Finally the long awaited collection of Angus McBride's military history illustrations has arrived in a quality, hard cover book. I say collection but it is really more of a sampler of the unbelievably prolific McBride's work, as he has turned out in excess of 700 paintings for Osprey Publications alone and this book contains but 45 of them. The book is hard cover with a dust jacket; 9 1/2 x 11; 144 pages; good quality paper with a built in, ribbon book mark. Very nice. The first few pages are devoted to a brief biography followed by an interview with McBride in which he discusses working techniques, the problems of historical illustration, etc. Now, as Angus might say, to our muttons. The paintings range from Ancient Egypt to WW II, all, of course, with a military orientation but by no means all battle scenes. Actually, less than half are depictions of battle. In contrast, there is a wonderful piece in which a dismounted Armenian cavalryman (leading an obviously nervous horse), a monk and a serf coaxing a very recalcitrant donkey, are crossing a boiling mountain stream on a rickety, wooden bridge, all against a soft and peaceful woodland setting; the McBride touch. There are several pages with just a single figure against white with details of equiptment and clothing to the side, and they are splendid. Among these, the Visigoth Warrior is a particular favorite of mine. Also, the ladies are not excluded from this book. Queen Zenobia is featured in a plate as is a Mixtec Queen and there is also a plate of WACs, WAVES and women Marines. There are 34 single plates and 11 double page spreads. The layouts for the single page paintings have the reproduction on the right hand page faced by a description of the piece and an enlarged detail which can offer a close up view of the artist's working methods. The description and details of the double page spreads are on the two pages preceeding the painting. The cropping of the single plates is sometimes extreme but the trade off is that the viewer gets a closer look of the main elements of the work. Vignettes are taken right to the edge of the page. You literally get a full page of art. Devoted fans of Angus may wonder at some of the selections chosen for reproduction in this book but even the somewhat questionable choices will offer up much material to be studied by artists, both professional and aspiring, as well as to be admired by the layman. The quality of the reproductions is for the most part excellent. Sharp and very colorful. As some British friends of my might say, "brilliant." A very few may be a little on the dark side but not really objectionable. Unfortunately one piece, The Battle of Hastings, is poorly reproduced (particularly in regard to the color balance) and even worse is the large detail of it at the beginning of the chapter. For some unknown reason the publishers chose to reproduce this one piece from a print rather than the original transparency and, particularly in the much enlarged, chapter heading detail, this is painfully obvious. This reproduction does the artist no favors. Happily, it stands alone in the book. Overall I give this book a high recommendation. Military buffs and artists will find it especially appealing but my recommendation also extends to anyone who appreciates fine, quality art work. It is an excellent book. Finally, we can hope, considering the volume of McBride's output, that there will be a Vol. II, a Vol. III, etc. Better yet, a larger format with two or three times as many pages; a proportionate increase in the volume of artwork; perhaps a few foldouts; a slipcase; in other words, a true "coffee table" book. Now there's an idea!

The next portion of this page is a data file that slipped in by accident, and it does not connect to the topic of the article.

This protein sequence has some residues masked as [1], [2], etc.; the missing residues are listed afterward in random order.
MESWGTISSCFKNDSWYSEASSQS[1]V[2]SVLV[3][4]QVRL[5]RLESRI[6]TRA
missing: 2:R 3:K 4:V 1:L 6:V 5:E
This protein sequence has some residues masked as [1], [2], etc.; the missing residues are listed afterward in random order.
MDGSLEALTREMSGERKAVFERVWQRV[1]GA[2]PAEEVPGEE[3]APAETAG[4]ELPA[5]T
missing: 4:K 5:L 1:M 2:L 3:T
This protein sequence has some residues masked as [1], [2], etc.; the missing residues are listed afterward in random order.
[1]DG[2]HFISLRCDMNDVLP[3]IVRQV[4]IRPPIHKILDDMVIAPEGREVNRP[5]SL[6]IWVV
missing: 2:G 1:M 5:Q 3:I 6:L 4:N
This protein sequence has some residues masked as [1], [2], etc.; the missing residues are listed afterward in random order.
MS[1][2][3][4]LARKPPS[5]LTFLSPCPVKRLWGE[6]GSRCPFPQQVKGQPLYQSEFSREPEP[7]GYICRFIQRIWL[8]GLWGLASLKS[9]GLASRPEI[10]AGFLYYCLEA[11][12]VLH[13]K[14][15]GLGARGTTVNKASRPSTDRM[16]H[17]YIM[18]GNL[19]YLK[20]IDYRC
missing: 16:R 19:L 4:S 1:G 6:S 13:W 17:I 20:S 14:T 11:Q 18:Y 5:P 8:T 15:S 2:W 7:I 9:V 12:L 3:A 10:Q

Finally Mr. McBride's great art in good printing quality2006/2/23